Smith v. Santos et al

Filing 15

MEMORANDUM AND ORDER REFERRING CASE to Magistrate Judge Reona J. Daly. Signed by Judge J. Phil Gilbert on 7/25/2017. (jaj)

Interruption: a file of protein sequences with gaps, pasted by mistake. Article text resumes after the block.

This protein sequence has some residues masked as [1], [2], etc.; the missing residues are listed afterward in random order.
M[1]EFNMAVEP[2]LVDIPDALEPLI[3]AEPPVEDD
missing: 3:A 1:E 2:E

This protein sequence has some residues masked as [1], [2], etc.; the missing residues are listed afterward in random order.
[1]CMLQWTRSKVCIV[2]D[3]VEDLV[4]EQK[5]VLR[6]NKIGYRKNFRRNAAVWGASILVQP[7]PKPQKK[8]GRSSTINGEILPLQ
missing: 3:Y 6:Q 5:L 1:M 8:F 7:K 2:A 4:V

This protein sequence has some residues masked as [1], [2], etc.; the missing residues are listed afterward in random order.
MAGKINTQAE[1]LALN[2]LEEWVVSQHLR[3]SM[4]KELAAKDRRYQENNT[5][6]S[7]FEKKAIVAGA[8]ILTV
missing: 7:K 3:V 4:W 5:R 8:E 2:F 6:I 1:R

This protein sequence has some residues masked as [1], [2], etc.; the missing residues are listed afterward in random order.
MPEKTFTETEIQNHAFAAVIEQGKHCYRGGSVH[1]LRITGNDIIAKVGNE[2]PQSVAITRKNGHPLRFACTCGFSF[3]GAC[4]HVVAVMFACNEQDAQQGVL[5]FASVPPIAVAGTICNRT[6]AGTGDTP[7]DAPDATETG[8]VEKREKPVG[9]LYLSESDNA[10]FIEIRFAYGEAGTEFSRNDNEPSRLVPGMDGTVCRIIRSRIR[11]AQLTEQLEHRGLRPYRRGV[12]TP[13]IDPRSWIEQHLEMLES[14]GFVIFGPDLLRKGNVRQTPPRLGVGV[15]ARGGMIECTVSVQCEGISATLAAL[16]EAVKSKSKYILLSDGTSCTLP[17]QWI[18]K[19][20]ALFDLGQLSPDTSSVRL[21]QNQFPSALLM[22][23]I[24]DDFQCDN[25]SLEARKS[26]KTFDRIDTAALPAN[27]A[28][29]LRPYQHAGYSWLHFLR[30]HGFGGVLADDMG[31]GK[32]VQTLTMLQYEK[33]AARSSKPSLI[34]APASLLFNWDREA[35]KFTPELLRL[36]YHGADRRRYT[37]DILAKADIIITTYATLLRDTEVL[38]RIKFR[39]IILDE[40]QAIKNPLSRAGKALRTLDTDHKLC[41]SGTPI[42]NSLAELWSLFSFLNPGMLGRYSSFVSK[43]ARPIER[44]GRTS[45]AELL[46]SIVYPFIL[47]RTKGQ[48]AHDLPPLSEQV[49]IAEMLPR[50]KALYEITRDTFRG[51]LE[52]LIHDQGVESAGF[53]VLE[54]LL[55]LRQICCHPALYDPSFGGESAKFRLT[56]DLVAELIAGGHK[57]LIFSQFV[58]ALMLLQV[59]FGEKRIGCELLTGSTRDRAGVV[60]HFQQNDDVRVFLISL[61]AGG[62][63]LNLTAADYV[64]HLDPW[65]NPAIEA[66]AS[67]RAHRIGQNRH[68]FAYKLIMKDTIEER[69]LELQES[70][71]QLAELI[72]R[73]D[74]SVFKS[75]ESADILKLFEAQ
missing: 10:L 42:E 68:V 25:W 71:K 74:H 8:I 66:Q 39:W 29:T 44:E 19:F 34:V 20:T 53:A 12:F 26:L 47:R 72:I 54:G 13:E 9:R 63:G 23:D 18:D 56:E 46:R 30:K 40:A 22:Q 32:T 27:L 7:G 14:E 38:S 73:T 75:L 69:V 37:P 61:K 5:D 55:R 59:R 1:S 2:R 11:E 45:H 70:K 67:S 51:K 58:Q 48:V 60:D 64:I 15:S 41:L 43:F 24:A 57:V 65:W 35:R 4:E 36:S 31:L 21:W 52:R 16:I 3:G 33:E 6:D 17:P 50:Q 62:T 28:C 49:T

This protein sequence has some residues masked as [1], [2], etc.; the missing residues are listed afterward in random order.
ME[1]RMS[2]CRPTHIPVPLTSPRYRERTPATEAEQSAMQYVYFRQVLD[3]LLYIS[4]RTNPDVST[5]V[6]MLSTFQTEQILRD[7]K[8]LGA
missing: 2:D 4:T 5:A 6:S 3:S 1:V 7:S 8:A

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IN THE UNITED STATES DISTRICT COURT FOR THE SOUTHERN DISTRICT OF ILLINOIS KEVIN J. SMITH, Plaintiff, vs. VENERIO SANTOS and LISA KREBS Defendants. ) ) ) ) ) ) ) ) ) ) Case No. 17−cv–0495−JPG MEMORANDUM AND ORDER GILBERT, District Judge: Plaintiff Kevin J. Smith, an inmate in Centralia Correctional Center, brings this action for deprivations of his constitutional rights pursuant to 42 U.S.C. § 1983. Plaintiff seeks compensatory damages and fees. This case is now before the Court for a preliminary review of the Complaint pursuant to 28 U.S.C. § 1915A, which provides: (a) Screening – The court shall review, before docketing, if feasible or, in any event, as soon as practicable after docketing, a complaint in a civil action in which a prisoner seeks redress from a governmental entity or officer or employee of a governmental entity. (b) Grounds for Dismissal – On review, the court shall identify cognizable claims or dismiss the complaint, or any portion of the complaint, if the complaint– (1) is frivolous, malicious, or fails to state a claim on which relief may be granted; or (2) seeks monetary relief from a defendant who is immune from such relief. An action or claim is frivolous if “it lacks an arguable basis either in law or in fact.” Neitzke v. Williams, 490 U.S. 319, 325 (1989). Frivolousness is an objective standard that refers to a claim that any reasonable person would find meritless. Lee v. Clinton, 209 F.3d 1025, 1026- 1 27 (7th Cir. 2000). An action fails to state a claim upon which relief can be granted if it does not plead “enough facts to state a claim to relief that is plausible on its face.” Bell Atlantic Corp. v. Twombly, 550 U.S. 544, 570 (2007). The claim of entitlement to relief must cross “the line between possibility and plausibility.” Id. at 557. At this juncture, the factual allegations of the pro se complaint are to be liberally construed. See Rodriguez v. Plymouth Ambulance Serv., 577 F.3d 816, 821 (7th Cir. 2009). The Complaint Plaintiff originally brought suit in the Central District of Illinois on January 31, 2017. (Doc. 1) (Doc. 2). After Judge Harold A. Baker conducted a merits review of that claim, he determined that some claims, specifically the claims arising out of Plaintiff’s time at Centralia Correctional Center, were more properly brought in this judicial district, where Centralia is located. (Doc. 2). The Central District retained claims arising out of Plaintiff’s arrest and detention in a local jail, and those claims do not proceed in this action. (Doc. 2). As to the claims arising out of Plaintiff’s time at Centralia, Plaintiff has alleged that his right shoulder had been replaced in a surgery on February 4, 2016. (Doc. 1, p. 18). Plaintiff’s shoulder was re-injured during his arrest on April 1, 2016, and the jail declined to treat Plaintiff’s condition because his placement in the Illinois Department of Corrections (“IDOC”) was imminent. (Doc. 1, pp. 17-18). However, the Knox County Jail doctor opined that Plaintiff’s bicep had been torn and that he needed an MRI. (Doc. 1, p. 18). Once Plaintiff arrived at Centralia, Dr. Santos examined his arm, but provided no treatment. (Doc. 1, pp. 18-19). As a result of the lack of treatment, Plaintiff has experienced pain and suffering. (Doc. 1, p. 19). A grievance attached to the Complaint states that other doctors have told Plaintiff that he needs an 2 MRI and possibly surgery, but that when Santos examined his arm, he told Plaintiff he just needed to exercise. (Doc. 1, pp. 15-16). Plaintiff filed a grievance on this issue on September 29, 2016. (Doc. 1, p. 15). The grievance officer response indicates that Lisa Krebs was contacted and advised that Plaintiff was being evaluated. (Doc. 1, p. 14). Plaintiff also wrote a letter to Krebs about his bicep. (Doc. 1, p. 19). Krebs wrote back and told Plaintiff that she would have him rescheduled to be reevaluated. Id. Plaintiff alleges that Krebs never actually rescheduled him. Id. Discussion Based on the allegations of the Complaint, the Court finds it convenient to divide the pro se action into 1 count. The parties and the Court will use this designation in all future pleadings and orders, unless otherwise directed by a judicial officer of this Court. The following claim survives threshold review: Count 1 – Santos and Krebs were deliberately indifferent to Plaintiff’s serious medical need when they failed to take action to treat and evaluate his torn bicep in violation of the Eighth Amendment. As to Plaintiff’s Count 1, prison officials impose cruel and unusual punishment in violation of the Eighth Amendment when they are deliberately indifferent to a serious medical need. Estelle v. Gamble, 429 U.S. 97, 104 (1976); Chatham v. Davis, 839 F.3d 679, 684 (7th Cir. 2016). In order to state a claim for deliberate indifference to a serious medical need, an inmate must show that he 1) suffered from an objectively serious medical condition; and 2) that the defendant was deliberately indifferent to a risk of serious harm from that condition. Petties v. Carter, 836 F.3d 722, 727 (7th Cir. 2016). An objectively serious condition includes an ailment that has been “diagnosed by a physician as mandating treatment,” one that significantly affects an individual’s daily activities, or which involves chronic and substantial pain. Gutierrez v. 3 Peters, 111 F.3d 1364, 1373 (7th Cir. 1997). The subjective element requires proof that the defendant knew of facts from which he could infer that a substantial risk of serious harm exists, and he must actually draw the inference. Zaya v. Sood, 836 F.3d 800, 804 (7th Cir. 2016) (citing Farmer v. Brennan, 511 U.S. 825, 837 (1994)). “Delaying treatment may constitute deliberate indifference if such delay exacerbated the injury or unnecessarily prolonged an inmate’s pain.” Gomez v. Randle, 680 F.3d 859, 865 (7th Cir. 2012) (internal citations and quotations omitted); see also Farmer v. Brennan, 511 U.S. 825, 842 (1994). The Eight Amendment does not give prisoners entitlement to “demand specific care” or “the best care possible,” but only requires “reasonable measures to meet a substantial risk of serious harm.” Forbes v. Edgar, 112 F.3d 262, 267 (7th Cir. 1997). Deliberate indifference may also be shown where medical providers persist in a course of treatment known to be ineffective. Berry v. Peterman, 604 F.3d 435, 441-42 (7th Cir. 2010); Greeno v. Daley, 414 F.3d 645, 655 (7th Cir. 2005). Here Plaintiff has alleged that he has a torn bicep, although the Complaint also implies that Santos believes the problem is in his shoulder. Regardless, Plaintiff has also alleged that 2 other doctors have told him that he needs further evaluation via an MRI and possibly surgery to fix the defect. That is sufficient to plausibly allege that Plaintiff suffers from a serious medical need. Additionally, despite the earlier opinions of the other doctors, Santos has decided to treat Plaintiff by instructing him to exercise, which Plaintiff contends amounts to no treatment at all. Plaintiff further alleges that he is experiencing pain and suffering due to the lack of treatment. On these allegations, the Court finds that Plaintiff has adequately stated a claim for deliberate indifference against Santos. 4 Plaintiff has also plausibly alleged that Krebs is personally involved in the constitutional violation. He has alleged that she was alerted to his condition through a grievance describing it and that he also wrote to her individually. Plaintiff further alleges that Krebs did not take the steps that she told him she would take towards resolving the issue. This is also a plausible allegation of deliberate indifference against Krebs, and Count 1 shall also be permitted to proceed against her. Pending Motions Plaintiff’s Motion for Recruitment of Counsel (Doc. 10) and Motion to Issue an Order (Doc. 14) shall be referred to a United States Magistrate Judge for disposition. Disposition IT IS HEREBY ORDERED that Count 1 survives threshold review against Santos and Krebs. IT IS ORDERED that the Clerk of Court shall prepare for Defendants Santos and Krebs: (1) Form 5 (Notice of a Lawsuit and Request to Waive Service of a Summons), and (2) Form 6 (Waiver of Service of Summons). The Clerk is DIRECTED to mail these forms, a copy of the complaint, and this Memorandum and Order to each Defendant’s place of employment as identified by Plaintiff. If a Defendant fails to sign and return the Waiver of Service of Summons (Form 6) to the Clerk within 30 days from the date the forms were sent, the Clerk shall take appropriate steps to effect formal service on that Defendant, and the Court will require that Defendant to pay the full costs of formal service, to the extent authorized by the Federal Rules of Civil Procedure. IT IS FURTHER ORDERED that, with respect to a Defendant who no longer can be found at the work address provided by Plaintiff, the employer shall furnish the Clerk with the 5 Defendant’s current work address, or, if not known, the Defendant’s last-known address. This information shall be used only for sending the forms as directed above or for formally effecting service. Any documentation of the address shall be retained only by the Clerk. Address information shall not be maintained in the court file or disclosed by the Clerk. Defendants are ORDERED to timely file an appropriate responsive pleading to the complaint and shall not waive filing a reply pursuant to 42 U.S.C. § 1997e(g). Pursuant to Local Rule 72.1(a)(2), this action is REFERRED to a United States Magistrate Judge for further pre-trial proceedings. Further, this entire matter is REFERRED to a United States Magistrate Judge for disposition, as contemplated by Local Rule 72.2(b)(2) and 28 U.S.C. § 636(c), should all the parties consent to such a referral. IT IS FURTHER ORDERED that if judgment is rendered against Plaintiff, and the judgment includes the payment of costs under Section 1915, Plaintiff will be required to pay the full amount of the costs, notwithstanding that his application to proceed in forma pauperis has been granted. See 28 U.S.C. § 1915(f)(2)(A). Plaintiff is ADVISED that at the time application was made under 28 U.S.C. § 1915 for leave to commence this civil action without being required to prepay fees and costs or give security for the same, the applicant and his or her attorney were deemed to have entered into a stipulation that the recovery, if any, secured in the action shall be paid to the Clerk of the Court, who shall pay therefrom all unpaid costs taxed against plaintiff and remit the balance to plaintiff. Local Rule 3.1(c)(1) Finally, Plaintiff is ADVISED that he is under a continuing obligation to keep the Clerk of Court and each opposing party informed of any change in his address; the Court will not 6 independently investigate his whereabouts. This shall be done in writing and not later than 7 days after a transfer or other change in address occurs. Failure to comply with this order will cause a delay in the transmission of court documents and may result in dismissal of this action for want of prosecution. See FED. R. CIV. P. 41(b). IT IS SO ORDERED. DATED: July 25, 2017 s/J. Phil Gilbert U.S. District Judge 7